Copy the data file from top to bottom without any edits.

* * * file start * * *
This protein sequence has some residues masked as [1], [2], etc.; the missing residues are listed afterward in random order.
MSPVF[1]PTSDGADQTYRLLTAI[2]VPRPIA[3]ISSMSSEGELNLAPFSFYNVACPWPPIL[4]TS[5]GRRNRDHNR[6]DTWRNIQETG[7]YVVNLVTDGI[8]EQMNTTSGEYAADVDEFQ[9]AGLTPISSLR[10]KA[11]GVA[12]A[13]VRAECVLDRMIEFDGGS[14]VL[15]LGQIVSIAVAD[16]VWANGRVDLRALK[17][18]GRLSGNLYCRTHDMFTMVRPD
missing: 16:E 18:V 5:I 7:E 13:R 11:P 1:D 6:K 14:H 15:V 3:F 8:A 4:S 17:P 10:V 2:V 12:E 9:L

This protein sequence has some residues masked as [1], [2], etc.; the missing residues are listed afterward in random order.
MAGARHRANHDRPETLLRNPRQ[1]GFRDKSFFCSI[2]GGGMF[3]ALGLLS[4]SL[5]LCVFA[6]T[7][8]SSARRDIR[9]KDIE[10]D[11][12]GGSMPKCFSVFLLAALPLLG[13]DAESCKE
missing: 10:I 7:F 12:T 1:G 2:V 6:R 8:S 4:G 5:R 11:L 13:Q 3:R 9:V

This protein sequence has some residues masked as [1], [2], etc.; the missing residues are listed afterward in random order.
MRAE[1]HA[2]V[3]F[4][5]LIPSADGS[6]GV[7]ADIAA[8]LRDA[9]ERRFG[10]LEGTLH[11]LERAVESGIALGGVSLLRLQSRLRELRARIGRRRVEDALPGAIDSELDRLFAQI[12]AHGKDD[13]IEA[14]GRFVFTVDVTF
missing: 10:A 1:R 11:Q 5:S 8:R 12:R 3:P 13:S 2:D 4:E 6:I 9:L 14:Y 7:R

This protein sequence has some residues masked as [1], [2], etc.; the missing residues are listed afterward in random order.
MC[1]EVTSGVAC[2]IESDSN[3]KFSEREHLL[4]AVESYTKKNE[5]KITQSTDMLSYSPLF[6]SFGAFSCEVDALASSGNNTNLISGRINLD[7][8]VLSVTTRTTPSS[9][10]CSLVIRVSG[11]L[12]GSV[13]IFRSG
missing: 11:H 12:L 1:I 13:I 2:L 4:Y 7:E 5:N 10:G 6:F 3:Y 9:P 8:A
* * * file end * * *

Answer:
This protein sequence has some residues masked as [1], [2], etc.; the missing residues are listed afterward in random order.
MSPVF[1]PTSDGADQTYRLLTAI[2]VPRPIA[3]ISSMSSEGELNLAPFSFYNVACPWPPIL[4]TS[5]GRRNRDHNR[6]DTWRNIQETG[7]YVVNLVTDGI[8]EQMNTTSGEYAADVDEFQ[9]AGLTPISSLR[10]KA[11]GVA[12]A[13]VRAECVLDRMIEFDGGS[14]VL[15]LGQIVSIAVAD[16]VWANGRVDLRALK[17][18]GRLSGNLYCRTHDMFTMVRPD
missing: 16:E 18:V 5:I 7:E 13:R 11:P 1:D 6:K 14:H 15:V 3:F 8:A 4:S 17:P 10:V 2:V 12:E 9:L

This protein sequence has some residues masked as [1], [2], etc.; the missing residues are listed afterward in random order.
MAGARHRANHDRPETLLRNPRQ[1]GFRDKSFFCSI[2]GGGMF[3]ALGLLS[4]SL[5]LCVFA[6]T[7][8]SSARRDIR[9]KDIE[10]D[11][12]GGSMPKCFSVFLLAALPLLG[13]DAESCKE
missing: 10:I 7:F 12:T 1:G 2:V 6:R 8:S 4:G 5:R 11:L 13:Q 3:R 9:V

This protein sequence has some residues masked as [1], [2], etc.; the missing residues are listed afterward in random order.
MRAE[1]HA[2]V[3]F[4][5]LIPSADGS[6]GV[7]ADIAA[8]LRDA[9]ERRFG[10]LEGTLH[11]LERAVESGIALGGVSLLRLQSRLRELRARIGRRRVEDALPGAIDSELDRLFAQI[12]AHGKDD[13]IEA[14]GRFVFTVDVTF
missing: 10:A 1:R 11:Q 5:S 8:R 12:R 3:P 13:S 2:D 4:E 6:I 9:L 14:Y 7:R

This protein sequence has some residues masked as [1], [2], etc.; the missing residues are listed afterward in random order.
MC[1]EVTSGVAC[2]IESDSN[3]KFSEREHLL[4]AVESYTKKNE[5]KITQSTDMLSYSPLF[6]SFGAFSCEVDALASSGNNTNLISGRINLD[7][8]VLSVTTRTTPSS[9][10]CSLVIRVSG[11]L[12]GSV[13]IFRSG
missing: 11:H 12:L 1:I 13:I 2:L 4:Y 7:E 5:N 10:G 6:F 3:Y 9:P 8:A